The above statistical analysis is for one characteristic. When multiple characteristics are used, the probabilities of each element of the trait signature matching to one individual are multiplied. This creates a combined probability and the complete trait signature represents the individual originally registered with personally identifiable information during the initial proofing process. The trait signature probability is then multiplied by the probability that represents the accuracy of the personally identifiable information to get a TraitWareID® confidence score. In real-world scenarios, the process of salting and hashing the trait signature is employed to ensure the proper use of sensitive data that is resident on the device and to mitigate the possibility that anything transmitted from the device could be transformed back into its original state.
Although we have addressed the dynamic nature of a single trait signature characteristic over time in our analysis in a limited way, we anticipate false negatives will arise when a user changes a single trait signature characteristic by more than 44%. Contact lists generally consisted of over 100 contacts, making the likelihood of drastic changes less likely, but not impossible. Further research needs to be done to address the issue of large changes to a single trait signature characteristic. If multiple signature characteristics are used it is possible to override a single signature characteristic with a large change. As an example, take the case of two generic signature characteristics where one has a large change, say 77%, and the other has a 1% change. For the large change, assume the probability that it is the correct individual’s device is only 33%, but the other characteristic with a 1% change would have 99.995% as the probability that it is the individual’s device. When we combine the two probabilities, the combined probability that it is the correct individual’s device is 99.9965% even though one characteristic changed by a significant amount. Thus by using two or more characteristics, we can significantly reduce the percentage of false negatives that one characteristic alone would produce.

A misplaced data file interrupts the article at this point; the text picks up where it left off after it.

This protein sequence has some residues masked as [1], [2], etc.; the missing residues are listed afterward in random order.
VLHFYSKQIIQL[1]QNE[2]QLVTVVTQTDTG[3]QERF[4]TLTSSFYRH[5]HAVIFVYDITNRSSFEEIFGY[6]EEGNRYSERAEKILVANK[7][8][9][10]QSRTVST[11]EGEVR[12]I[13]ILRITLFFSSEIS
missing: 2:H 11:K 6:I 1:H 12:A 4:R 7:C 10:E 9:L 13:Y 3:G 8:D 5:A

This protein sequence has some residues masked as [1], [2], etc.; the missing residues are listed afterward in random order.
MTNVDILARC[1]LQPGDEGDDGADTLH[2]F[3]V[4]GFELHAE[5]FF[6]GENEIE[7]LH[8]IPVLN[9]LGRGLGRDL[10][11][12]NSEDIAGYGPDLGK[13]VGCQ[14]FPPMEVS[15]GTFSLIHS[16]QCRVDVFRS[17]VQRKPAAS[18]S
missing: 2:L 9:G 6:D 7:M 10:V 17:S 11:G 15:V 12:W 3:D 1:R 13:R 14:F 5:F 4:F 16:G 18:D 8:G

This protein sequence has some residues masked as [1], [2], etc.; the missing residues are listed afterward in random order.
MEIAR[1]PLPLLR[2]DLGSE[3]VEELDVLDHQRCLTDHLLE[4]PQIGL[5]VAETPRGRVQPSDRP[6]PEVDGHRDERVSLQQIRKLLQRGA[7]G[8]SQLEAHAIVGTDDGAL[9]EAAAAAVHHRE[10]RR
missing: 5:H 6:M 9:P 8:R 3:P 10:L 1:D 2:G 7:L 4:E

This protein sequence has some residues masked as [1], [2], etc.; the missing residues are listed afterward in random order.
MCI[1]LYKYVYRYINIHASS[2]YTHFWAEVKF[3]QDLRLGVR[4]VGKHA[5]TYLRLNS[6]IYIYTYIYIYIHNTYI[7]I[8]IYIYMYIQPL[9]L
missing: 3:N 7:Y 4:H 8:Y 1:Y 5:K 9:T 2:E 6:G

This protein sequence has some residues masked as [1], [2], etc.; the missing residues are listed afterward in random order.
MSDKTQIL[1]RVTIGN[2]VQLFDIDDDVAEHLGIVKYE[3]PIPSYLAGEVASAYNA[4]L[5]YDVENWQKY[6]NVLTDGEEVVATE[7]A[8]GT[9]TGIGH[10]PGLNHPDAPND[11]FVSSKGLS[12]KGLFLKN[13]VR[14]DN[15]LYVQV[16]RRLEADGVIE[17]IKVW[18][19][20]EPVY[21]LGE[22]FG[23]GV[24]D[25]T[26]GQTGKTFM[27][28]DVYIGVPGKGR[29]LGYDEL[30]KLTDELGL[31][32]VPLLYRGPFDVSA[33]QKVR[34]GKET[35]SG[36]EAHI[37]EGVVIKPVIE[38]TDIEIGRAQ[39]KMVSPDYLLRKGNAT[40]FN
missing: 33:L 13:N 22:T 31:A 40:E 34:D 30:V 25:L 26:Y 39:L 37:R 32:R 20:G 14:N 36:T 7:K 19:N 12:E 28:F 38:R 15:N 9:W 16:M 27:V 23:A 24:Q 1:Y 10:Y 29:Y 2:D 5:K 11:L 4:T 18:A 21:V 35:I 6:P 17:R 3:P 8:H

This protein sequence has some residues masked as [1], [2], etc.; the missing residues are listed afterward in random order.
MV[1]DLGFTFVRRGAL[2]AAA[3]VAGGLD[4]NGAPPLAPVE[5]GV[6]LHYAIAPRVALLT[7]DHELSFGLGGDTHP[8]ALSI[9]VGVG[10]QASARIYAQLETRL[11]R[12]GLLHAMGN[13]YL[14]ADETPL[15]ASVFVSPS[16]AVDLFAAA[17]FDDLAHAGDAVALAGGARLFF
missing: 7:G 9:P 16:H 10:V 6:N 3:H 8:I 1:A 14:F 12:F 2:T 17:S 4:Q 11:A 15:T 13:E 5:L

We should also address the possibility that no trait signatures are available on a device. Regardless of the availability of trait signatures, our process assigns each device a unique device identifier. In the case where no trait signatures are available, it is possible to use that single identifier in a secure manner to authenticate the device. Unfortunately, it may be easier to compromise one unique identifier than a trait signature. In either case, a device that does not have trait characteristics can be used to differentiate from devices with trait characteristics.